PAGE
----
August 17, 1961
Louis J. Lefkowitz, Attorney-General ( Paxton Blair and Milton Kaplan of counsel), for plaintiffs.
Lawrence Herbst, Corporation Counsel ( Harry Hirschberg of counsel), for defendants.
Edward G. O'Neill for William D. Ryan, Mayor, City of Newburgh.
The State Board of Social Welfare, Raymond W. Houston as the State Commissioner of Social Welfare and the People of the State of New York have instituted this action seeking a declaratory judgment that 12 points of the so-called "Thirteen Point Program" adopted by the City Council of the City of Newburgh and intended to govern the administration of welfare within that city are violative of the State and Federal law, rules and regulations of the State Board of Social Welfare and the Department of Social Welfare, and that the defendants be enjoined, both temporarily pending trial of this action and permanently from implementing, applying and effectuating the program in any manner which will contravene the provisions of State and Federal law, rules and regulations. The defendants in this proceeding are the City of Newburgh, the City Manager, the City Council of the City of Newburgh, and the Acting City Welfare Commissioner.
Plaintiffs have moved for a temporary injunction restraining the defendants from taking steps to carry out the program and to preserve the status quo pending the trial. On the return date of the order to show cause seeking this relief, defendants cross-moved to dismiss the complaint under subdivision 4 of rule 106 of the Rules of Civil Practice upon the ground that the complaint fails to state facts sufficient to constitute a cause of action.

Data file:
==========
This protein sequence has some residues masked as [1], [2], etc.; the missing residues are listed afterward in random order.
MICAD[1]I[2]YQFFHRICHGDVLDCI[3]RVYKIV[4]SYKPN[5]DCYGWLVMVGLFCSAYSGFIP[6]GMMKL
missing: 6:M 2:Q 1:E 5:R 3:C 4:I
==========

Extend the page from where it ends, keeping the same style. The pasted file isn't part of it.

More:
In view of the nature of defendants' motion the court will first pass upon the sufficiency of the complaint. The complaint seriatim alleges that the plaintiffs' powers, duties and responsibilities are defined in chapter 55 of the Consolidated Laws, known as the Social Welfare Law; it further alleges that the Department of Social Welfare is required by section 20 of the Social Welfare Law to supervise local welfare departments, establish regulations and policies for the administration of public assistance and care throughout the State and for their local administration. It further alleges that the Department of Social Welfare by appropriate measures has assumed the responsibilities of a Federal agency under section 29 of the Social Welfare Law; that the State Legislature has delegated limited powers to local units of government to further the administration of public assistance and care and has empowered such local units to enact regulations not inconsistent with the rules promulgated by the State Board of Social Welfare, the applicable provisions of law or regulations of the Department of Social Welfare. It further alleges that the defendant City of Newburgh, a municipal corporation, has as its chief administrative and executive officer the defendant Joseph McD. Mitchell, the City Manager; that the Common Council is the possessor of all legislative powers of the defendant city, and that the defendant Peter Z. Petrilli, Jr., is the Acting Welfare Commissioner and has the powers and duties conferred or imposed upon him by the Social Welfare Law and the City Charter; that the State Department of Social Welfare by virtue of its acceptance of responsibilities as a Federal agency is charged with the duty of administering the Federal aid program; that the maintenance of uniformity through the State in administering the Federally aided program has been established as State policy by the Social Welfare Law and regulations made pursuant thereto. Further, that on or about the 12th day of June, 1961, the defendant City Council adopted a resolution authorizing the City Manager to take such steps as may be necessary to put into effect city policy and rules in the administering of public welfare and that he be given unlimited authority to reorganize the Department of Public Welfare, to cut the budget as he sees fit and to take any other measures to avoid a tax increase even if it means withdrawal of Federal or State reimbursement. That on or about the 19th of June the defendant City Council adopted a resolution directing the following 13 procedural changes in welfare administration hereinafter referred to as the "Thirteen Point Program," to be put into effect on July 15, 1961. The controversial "Thirteen Points" as alleged in the complaint are as follows: "1. All cash payments which can be converted to food, clothing and rent vouchers and the like without basic harm to the intent of the aid shall be issued in voucher form henceforth. 2. All able-bodied adult males on relief of any kind who are capable of working are to be assigned to the Chief of Building Maintenance for work assignment on a 40-hour week. 3. All recipients physically capable of and available for private employment who are offered a job but refuse it, regardless of the type of employment involved, are to be denied relief. 4. All mothers of illegitimate children are to be advised that should they have any more children out of wedlock, they shall be denied relief. 5. All applicants for relief who have left a job voluntarily, i.e., who have not been fired or laid-off, shall be denied relief. 6. The allotment for any one family unit shall not exceed the take-home pay of the lowest paid city employee with a family of comparable size. Also, no relief shall be granted to any family whose income is in excess of the latter figure. 7. All files of all Aid to Dependent Children cases are to be brought to the office of the Corporation Counsel for review monthly. All new cases of any kind will be referred to the Corporation Counsel prior to certification of payment. 8. All applicants for relief who are new to the city must show evidence that their plans in coming to the city involved a concrete offer of employment, similar to that required of foreign immigrants. All such persons shall be limited to two weeks of relief. Those who cannot show evidence shall be limited to one week of relief. 9. Aid to persons except the aged, blind and disabled shall be limited to three months in any one year — this is a feature similar to the present policies on unemployment benefits. 10. All recipients who are not disabled, blind, ambulatory or otherwise incapacitated, shall report to the Department of Public Welfare monthly for a conference regarding the status of their case. 11. Once the budget for the fiscal year is approved by the Council, it shall not be exceeded by the Welfare Department unless approved by Council by supplemental appropriation. 12. There shall be a monthly expenditure limit of all categories of Welfare Aid. This monthly expenditure limit shall be established by the Department of Public Welfare at the time of presenting its budget, and shall take into account seasonal variations. 13. Prior to certifying or continuing any more Aid to Dependent Children cases, a determination shall be made as to the home environment. If the home environment is not satisfactory, the children in that home shall be placed in foster care in lieu of Welfare Aid to the family adults."